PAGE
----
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Old 05-30-2008, 11:23 PM
 
Location: Cliffside Park, NJ
26 posts, read 103,272 times
Reputation: 19

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Just wondering how it is everywhere else.

Here in New Jersey, at least around the Bergen County area, usually the tenant pays the agent a commission equal to 1 month's rent. In New York City, it equals 10% of the year's rent.

I've seen many many clients who came from other parts of the country who are appalled when i tell them that the tenant has to pay.

How is it everywhere else???
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Old 05-31-2008, 06:10 AM
 
15,704 posts, read 21,088,727 times
Reputation: 6728
In Florida it is the Landlord, at least if the Landlord uses a company, in my case...I never use a company and get it rented out very quick with the best tenants any one wants to have. So in my case it is porven I don't need a realtor helping me. Many relators told that I would not rent it out myself, since the realtors had the right sources....funny, they use the same internet sites as I use. It made me more creative and more anxious to proof them wrong.
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Old 05-31-2008, 06:42 AM
 
Location: Raleigh, NC
998 posts, read 3,485,200 times
Reputation: 602
The listing agency/owner pays the commission. Not the tenant here. (I don't handle rentals normally - but when I have shown the very few, it is usually a flat fee commission).
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Old 05-31-2008, 07:32 AM
 
Location: Palm Coast, Fl
2,248 posts, read 5,907,099 times
Reputation: 969
That's so funny... I just was with a buyer yesterday from Queens who is going to rent out the property. I explained just finding a tenant vs property management and what it would cost her in either senario. She too was appalled. Being from NY also I knew right away what she was thinking. Here in my area the landlord pays the fee.
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Old 05-31-2008, 08:02 AM
 
Location: Danbury CT covering all of Fairfield County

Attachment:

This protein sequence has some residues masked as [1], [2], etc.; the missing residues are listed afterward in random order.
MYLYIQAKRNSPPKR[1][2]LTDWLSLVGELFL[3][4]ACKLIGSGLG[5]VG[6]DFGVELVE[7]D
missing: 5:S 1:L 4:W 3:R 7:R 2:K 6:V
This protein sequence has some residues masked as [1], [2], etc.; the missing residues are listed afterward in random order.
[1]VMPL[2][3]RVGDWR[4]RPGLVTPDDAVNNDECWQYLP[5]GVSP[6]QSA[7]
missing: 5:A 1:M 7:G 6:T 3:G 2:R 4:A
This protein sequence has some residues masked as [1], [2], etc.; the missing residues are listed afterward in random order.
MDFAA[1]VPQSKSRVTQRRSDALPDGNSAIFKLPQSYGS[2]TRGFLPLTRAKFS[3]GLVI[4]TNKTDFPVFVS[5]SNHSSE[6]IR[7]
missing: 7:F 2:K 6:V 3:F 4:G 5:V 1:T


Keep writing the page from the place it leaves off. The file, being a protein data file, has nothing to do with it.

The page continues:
1,853 posts, read 3,829,966 times
Reputation: 742
Here, the landlord pays the commision. Of that commision, 50% goes to the listing side (landlord) and 50% goes to the brokerage who brings the tenant.
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Old 05-31-2008, 08:08 AM
 
Location: Palm Coast, Fl
2,248 posts, read 5,907,099 times
Reputation: 969
Ah yes, I forgot that part. Here a rental could be worth only $50 to the agent that brings the tenant to a listing. It's a very lopsided proposition to say the least and something that homeowners/tenants should be aware of. Be prepared to go from agency to agency if you are a tenant and be aware of how the agency you are listing with is passing on the commission, if at all.
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Old 05-31-2008, 01:56 PM
Status: "It's 5 o'clock somewhere." (set 23 days ago)
 
Location: Mountain Ranch, CA The heart of Calaveras County
6,175 posts, read 11,595,668 times
Reputation: 4950
In CA it is customary for the landlord to pay any rental commissions.

After reading so many posts about the way real estate is transacted elsewhere in the country, I am SOOOOOOOOOOOOOOOOOO glad I practice in CA.
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Old 05-31-2008, 05:07 PM
 
Location: Cary, NC
2,408 posts, read 7,436,891 times
Reputation: 1319
As everyone else stated, it depends on the location. I know from experience that big metro areas like New York City and Boston, the [potential] tenant pays the broker. In other areas that I've lived in, the landlord pays the broker to lease-up the place.
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Old 05-31-2008, 06:09 PM
 
Location: DFW - Coppell / Las Colinas
18,705 posts, read 17,465,963 times
Reputation: 17857
In our market, it's not worth our time to show tenants homes and most agents only handle sales. If I have someone ask I give them a list and tell them I will show them 2 homes after they've driven to see them. Or I give them the listing agents name & let him handle the lease.

The landlord usually pays the agent 25-50% of the 1st month.
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Old 06-02-2008, 01:15 PM
 
Location: Skaneateles
142 posts, read 557,227 times
Reputation: 68
In my area in NY state, it can go either way. In most cases, the owner pays the commission (usually one month's rent), but some listings say "collect commission from tennant". I avoid those like the plague. I don't think the rental business is all that bad because rentals are so hard to find here and I know that in one year's time, I may have a sale from a still grateful client.
Jo
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